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SQ Works! Assessing the Efficacy of an Established Method for Successful Subcutaneous Treprostinil: A Formal Study of Aggressive Pain Management and Infrequent Site Changes

Karen Frutiger


Antonia Heininger

K. Wessman

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Conference: 2011 PH Professional Network Symposium

Release Date: 09.22.2011

Presentation Type: Abstracts

K. Frutiger, RN, BS, A. Heininger, BA, K. Wessman RN, R.J. White, MD, PhD
University of Rochester Medical Center, Rochester, NY

PURPOSE: Our specific aims were to: 1) collect prospective information and follow outcomes such as infusion site longevity, site pain intensity, and incidence of significant infections in consecutive patients using subcutaneous treprostinil infusion, and 2) assess patients' perspectives on quality of life. Patients were asked to record via diary reasons for changing infusion sites, quantitative site pain assessments and pharmacologic and non-pharmacologic management strategies.

BACKGROUND/SIGNIFICANCE: Subcutaneous treprostinil used for treatment of pulmonary arterial hypertension (PAH), a devastating disease with a poor prognosis, has been shown to be safe and efficacious but may present challenges to both patients and PAH providers due to the well described incidence of site pain and reaction. Experienced PAH centers have adopted management techniques that have improved patient tolerance and success with this therapy, as well as allowed for avoidance of the risks and complexity involved with intravenous prostanoid therapy. We hypothesized that aggressive educational and therapeutic subcutaneous management strategies would lead to positive patient experience and outcome.

METHODOLOGY: Twenty-six prevalent WHO Group 1 PAH patients receiving subcutaneous treprostinil therapy were enrolled. Patients were provided with diaries to standardize information collection and written instructions for managing infusion site discomfort. Consistent communication was employed between patient and nursing staff, including prospective patient education and reinforcement of structured site management tools. These consistent follow-up phone calls and office visits were also used to increase compliance with data collection. The CAMPHOR (PAH-specific quality of life instrument) and TSQM (Treatment Satisfaction Questionnaire for Medication) were administered at beginning and end of the one year assessment period.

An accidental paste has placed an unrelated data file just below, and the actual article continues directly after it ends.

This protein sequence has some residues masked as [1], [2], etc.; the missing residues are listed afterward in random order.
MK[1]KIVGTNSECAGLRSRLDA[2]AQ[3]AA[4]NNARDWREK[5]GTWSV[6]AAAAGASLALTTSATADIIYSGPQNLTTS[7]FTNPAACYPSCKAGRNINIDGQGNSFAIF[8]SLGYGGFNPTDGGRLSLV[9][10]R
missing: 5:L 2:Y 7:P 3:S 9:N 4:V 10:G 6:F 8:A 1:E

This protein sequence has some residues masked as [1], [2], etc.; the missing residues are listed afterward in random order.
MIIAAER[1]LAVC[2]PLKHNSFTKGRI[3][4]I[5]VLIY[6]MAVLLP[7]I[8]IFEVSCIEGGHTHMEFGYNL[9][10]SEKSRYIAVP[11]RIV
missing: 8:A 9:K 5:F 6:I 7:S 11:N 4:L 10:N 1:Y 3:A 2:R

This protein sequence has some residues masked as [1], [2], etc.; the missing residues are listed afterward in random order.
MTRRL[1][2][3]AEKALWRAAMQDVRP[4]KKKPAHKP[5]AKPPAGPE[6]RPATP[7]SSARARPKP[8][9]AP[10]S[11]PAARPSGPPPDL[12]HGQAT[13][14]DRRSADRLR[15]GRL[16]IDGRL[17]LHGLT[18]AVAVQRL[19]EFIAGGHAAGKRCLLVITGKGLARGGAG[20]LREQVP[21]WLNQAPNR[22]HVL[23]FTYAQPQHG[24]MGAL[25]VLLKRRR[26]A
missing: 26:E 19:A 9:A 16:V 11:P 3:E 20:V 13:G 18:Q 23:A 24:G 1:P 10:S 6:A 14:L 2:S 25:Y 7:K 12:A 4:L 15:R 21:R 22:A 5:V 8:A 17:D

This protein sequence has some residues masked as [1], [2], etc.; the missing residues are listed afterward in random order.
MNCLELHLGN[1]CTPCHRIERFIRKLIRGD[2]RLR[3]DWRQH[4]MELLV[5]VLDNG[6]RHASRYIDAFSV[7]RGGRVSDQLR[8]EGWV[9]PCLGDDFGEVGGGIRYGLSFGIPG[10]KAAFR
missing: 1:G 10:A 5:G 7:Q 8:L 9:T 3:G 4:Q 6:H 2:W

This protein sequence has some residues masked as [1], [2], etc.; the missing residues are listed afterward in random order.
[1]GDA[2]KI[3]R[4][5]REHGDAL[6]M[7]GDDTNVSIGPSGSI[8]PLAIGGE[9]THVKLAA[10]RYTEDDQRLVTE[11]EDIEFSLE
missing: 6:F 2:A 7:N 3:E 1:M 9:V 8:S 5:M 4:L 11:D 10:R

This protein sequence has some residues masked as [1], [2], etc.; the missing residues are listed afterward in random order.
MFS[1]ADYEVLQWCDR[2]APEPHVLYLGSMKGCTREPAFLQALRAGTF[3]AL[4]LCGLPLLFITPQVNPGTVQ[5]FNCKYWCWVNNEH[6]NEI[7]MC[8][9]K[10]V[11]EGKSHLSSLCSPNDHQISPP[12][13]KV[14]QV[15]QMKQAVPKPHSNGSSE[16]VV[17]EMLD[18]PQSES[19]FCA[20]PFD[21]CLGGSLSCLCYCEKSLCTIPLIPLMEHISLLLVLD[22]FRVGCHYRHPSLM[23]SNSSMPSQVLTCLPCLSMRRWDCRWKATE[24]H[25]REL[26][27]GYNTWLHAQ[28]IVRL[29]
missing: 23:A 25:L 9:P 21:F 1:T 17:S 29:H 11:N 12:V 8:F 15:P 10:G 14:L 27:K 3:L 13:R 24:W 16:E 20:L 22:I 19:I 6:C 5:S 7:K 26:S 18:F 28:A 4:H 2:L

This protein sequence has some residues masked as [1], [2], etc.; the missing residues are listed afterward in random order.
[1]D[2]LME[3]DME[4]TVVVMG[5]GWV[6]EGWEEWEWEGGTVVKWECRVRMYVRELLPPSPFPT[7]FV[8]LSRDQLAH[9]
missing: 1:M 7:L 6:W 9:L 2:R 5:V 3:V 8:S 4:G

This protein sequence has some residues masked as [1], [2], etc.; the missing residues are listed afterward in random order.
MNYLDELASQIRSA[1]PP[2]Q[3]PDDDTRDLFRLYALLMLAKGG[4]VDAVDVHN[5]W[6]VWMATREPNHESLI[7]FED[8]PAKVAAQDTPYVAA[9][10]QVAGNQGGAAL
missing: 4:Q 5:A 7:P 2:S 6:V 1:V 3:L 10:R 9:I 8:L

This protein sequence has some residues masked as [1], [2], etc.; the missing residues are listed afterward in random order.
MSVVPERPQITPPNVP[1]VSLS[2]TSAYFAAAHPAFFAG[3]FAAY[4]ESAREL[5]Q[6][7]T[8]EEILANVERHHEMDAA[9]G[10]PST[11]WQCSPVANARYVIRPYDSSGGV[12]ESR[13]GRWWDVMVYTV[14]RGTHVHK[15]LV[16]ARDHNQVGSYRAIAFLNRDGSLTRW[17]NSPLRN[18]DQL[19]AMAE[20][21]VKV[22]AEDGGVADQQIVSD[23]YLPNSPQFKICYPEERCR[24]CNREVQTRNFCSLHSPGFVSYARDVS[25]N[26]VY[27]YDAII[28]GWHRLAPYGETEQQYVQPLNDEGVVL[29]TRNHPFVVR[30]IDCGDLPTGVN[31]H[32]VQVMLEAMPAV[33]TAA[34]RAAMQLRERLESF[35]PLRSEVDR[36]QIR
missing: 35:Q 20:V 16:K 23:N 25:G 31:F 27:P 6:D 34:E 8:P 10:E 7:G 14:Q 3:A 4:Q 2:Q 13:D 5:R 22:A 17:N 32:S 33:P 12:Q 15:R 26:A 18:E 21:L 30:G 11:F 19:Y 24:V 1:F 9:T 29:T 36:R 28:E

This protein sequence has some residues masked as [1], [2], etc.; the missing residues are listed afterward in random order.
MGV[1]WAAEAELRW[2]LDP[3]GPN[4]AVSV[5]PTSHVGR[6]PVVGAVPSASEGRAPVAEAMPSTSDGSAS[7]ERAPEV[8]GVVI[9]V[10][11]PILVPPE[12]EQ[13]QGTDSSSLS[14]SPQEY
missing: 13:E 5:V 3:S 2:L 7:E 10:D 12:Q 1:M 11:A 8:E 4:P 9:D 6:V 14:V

FINDINGS/RESULTS: Twenty-one of 26 enrolled patients completed the study: two subjects died (likely from PAH), one received lung transplant and two were terminated due to data collection non-compliance. Data from all but the two early terminated subjects were analyzed. Median duration of subcutaneous sites for 177 sites with definite start and stop dates was 30 days, with the longest site duration equaling 225 days. Throughout the study, most subcutaneous infusion sites required only topical skin care rather than more complex wound care or systemic antibiotics. No patients were admitted for medical management of site-related complications. Our analysis revealed maintained or improved perceived quality of life from study initiation to completion. Lack of a significant difference between entry and exit patient survey data indicates that management of medication regimen and disease overall did not cause additional patient burden. Finally, enrolled patients experienced a low number of hospitalizations, no significant site infections, infrequent site changes, high site viability and extended site duration.

IMPLICATIONS: With education and healthcare team support, subcutaneous treprostinil is a viable, manageable and successful strategy for treatment of PAH patients. The consistent communication between patient and nursing staff, including prospective patient education and continued reinforcement of structured site management tools, in the context of follow-up phone calls and office visits can help decrease site reaction and pain leading to maintained or improved quality of life.